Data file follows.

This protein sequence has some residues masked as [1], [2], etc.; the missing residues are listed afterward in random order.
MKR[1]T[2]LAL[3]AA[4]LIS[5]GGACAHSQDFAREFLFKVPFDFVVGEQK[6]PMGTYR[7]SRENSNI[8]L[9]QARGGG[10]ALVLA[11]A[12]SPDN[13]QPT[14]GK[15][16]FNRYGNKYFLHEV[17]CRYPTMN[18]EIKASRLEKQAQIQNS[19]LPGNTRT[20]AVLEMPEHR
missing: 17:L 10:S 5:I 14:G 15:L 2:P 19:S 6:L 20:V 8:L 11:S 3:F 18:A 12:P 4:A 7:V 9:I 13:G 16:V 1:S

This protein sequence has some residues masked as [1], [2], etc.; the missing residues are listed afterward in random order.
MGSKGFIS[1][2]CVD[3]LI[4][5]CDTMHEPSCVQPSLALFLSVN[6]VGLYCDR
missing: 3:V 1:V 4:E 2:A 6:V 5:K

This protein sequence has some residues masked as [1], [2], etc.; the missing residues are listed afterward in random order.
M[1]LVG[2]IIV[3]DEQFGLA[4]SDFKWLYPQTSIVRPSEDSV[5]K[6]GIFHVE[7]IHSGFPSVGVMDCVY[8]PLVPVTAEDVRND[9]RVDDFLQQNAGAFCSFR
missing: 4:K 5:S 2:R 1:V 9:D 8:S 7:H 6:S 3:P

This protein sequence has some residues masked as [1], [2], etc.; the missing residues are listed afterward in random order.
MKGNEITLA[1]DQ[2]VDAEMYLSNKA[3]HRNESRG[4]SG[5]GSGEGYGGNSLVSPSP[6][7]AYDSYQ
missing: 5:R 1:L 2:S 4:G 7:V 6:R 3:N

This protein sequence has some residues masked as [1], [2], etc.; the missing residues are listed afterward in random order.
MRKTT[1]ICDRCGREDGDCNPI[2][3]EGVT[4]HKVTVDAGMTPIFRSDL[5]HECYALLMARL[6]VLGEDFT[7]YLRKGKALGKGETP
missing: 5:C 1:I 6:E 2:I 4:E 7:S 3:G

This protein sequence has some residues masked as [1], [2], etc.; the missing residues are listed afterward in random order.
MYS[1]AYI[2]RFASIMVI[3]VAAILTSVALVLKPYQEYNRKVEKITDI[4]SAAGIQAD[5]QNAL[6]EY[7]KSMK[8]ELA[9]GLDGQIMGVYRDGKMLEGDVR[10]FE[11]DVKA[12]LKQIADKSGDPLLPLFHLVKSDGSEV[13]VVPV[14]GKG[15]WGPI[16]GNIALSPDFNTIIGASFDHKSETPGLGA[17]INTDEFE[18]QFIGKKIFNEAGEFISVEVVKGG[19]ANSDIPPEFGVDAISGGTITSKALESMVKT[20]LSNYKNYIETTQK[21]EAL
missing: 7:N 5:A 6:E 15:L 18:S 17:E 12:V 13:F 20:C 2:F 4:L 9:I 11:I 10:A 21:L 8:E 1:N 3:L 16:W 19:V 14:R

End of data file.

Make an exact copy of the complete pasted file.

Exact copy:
This protein sequence has some residues masked as [1], [2], etc.; the missing residues are listed afterward in random order.
MKR[1]T[2]LAL[3]AA[4]LIS[5]GGACAHSQDFAREFLFKVPFDFVVGEQK[6]PMGTYR[7]SRENSNI[8]L[9]QARGGG[10]ALVLA[11]A[12]SPDN[13]QPT[14]GK[15][16]FNRYGNKYFLHEV[17]CRYPTMN[18]EIKASRLEKQAQIQNS[19]LPGNTRT[20]AVLEMPEHR
missing: 17:L 10:S 5:I 14:G 15:L 2:P 19:S 6:L 20:V 8:L 11:S 3:F 18:A 12:P 4:A 7:V 9:I 13:G 16:V 1:S

This protein sequence has some residues masked as [1], [2], etc.; the missing residues are listed afterward in random order.
MGSKGFIS[1][2]CVD[3]LI[4][5]CDTMHEPSCVQPSLALFLSVN[6]VGLYCDR
missing: 3:V 1:V 4:E 2:A 6:V 5:K

This protein sequence has some residues masked as [1], [2], etc.; the missing residues are listed afterward in random order.
M[1]LVG[2]IIV[3]DEQFGLA[4]SDFKWLYPQTSIVRPSEDSV[5]K[6]GIFHVE[7]IHSGFPSVGVMDCVY[8]PLVPVTAEDVRND[9]RVDDFLQQNAGAFCSFR
missing: 4:K 5:S 2:R 1:V 9:D 8:S 7:H 6:S 3:P

This protein sequence has some residues masked as [1], [2], etc.; the missing residues are listed afterward in random order.
MKGNEITLA[1]DQ[2]VDAEMYLSNKA[3]HRNESRG[4]SG[5]GSGEGYGGNSLVSPSP[6][7]AYDSYQ
missing: 5:R 1:L 2:S 4:G 7:V 6:R 3:N

This protein sequence has some residues masked as [1], [2], etc.; the missing residues are listed afterward in random order.
MRKTT[1]ICDRCGREDGDCNPI[2][3]EGVT[4]HKVTVDAGMTPIFRSDL[5]HECYALLMARL[6]VLGEDFT[7]YLRKGKALGKGETP
missing: 5:C 1:I 6:E 2:I 4:E 7:S 3:G

This protein sequence has some residues masked as [1], [2], etc.; the missing residues are listed afterward in random order.
MYS[1]AYI[2]RFASIMVI[3]VAAILTSVALVLKPYQEYNRKVEKITDI[4]SAAGIQAD[5]QNAL[6]EY[7]KSMK[8]ELA[9]GLDGQIMGVYRDGKMLEGDVR[10]FE[11]DVKA[12]LKQIADKSGDPLLPLFHLVKSDGSEV[13]VVPV[14]GKG[15]WGPI[16]GNIALSPDFNTIIGASFDHKSETPGLGA[17]INTDEFE[18]QFIGKKIFNEAGEFISVEVVKGG[19]ANSDIPPEFGVDAISGGTITSKALESMVKT[20]LSNYKNYIETTQK[21]EAL
missing: 7:N 5:A 6:E 15:L 18:S 17:E 12:V 13:F 20:C 2:F 4:L 9:I 11:I 10:A 21:L 8:E 1:N 3:L 16:W 19:V 14:R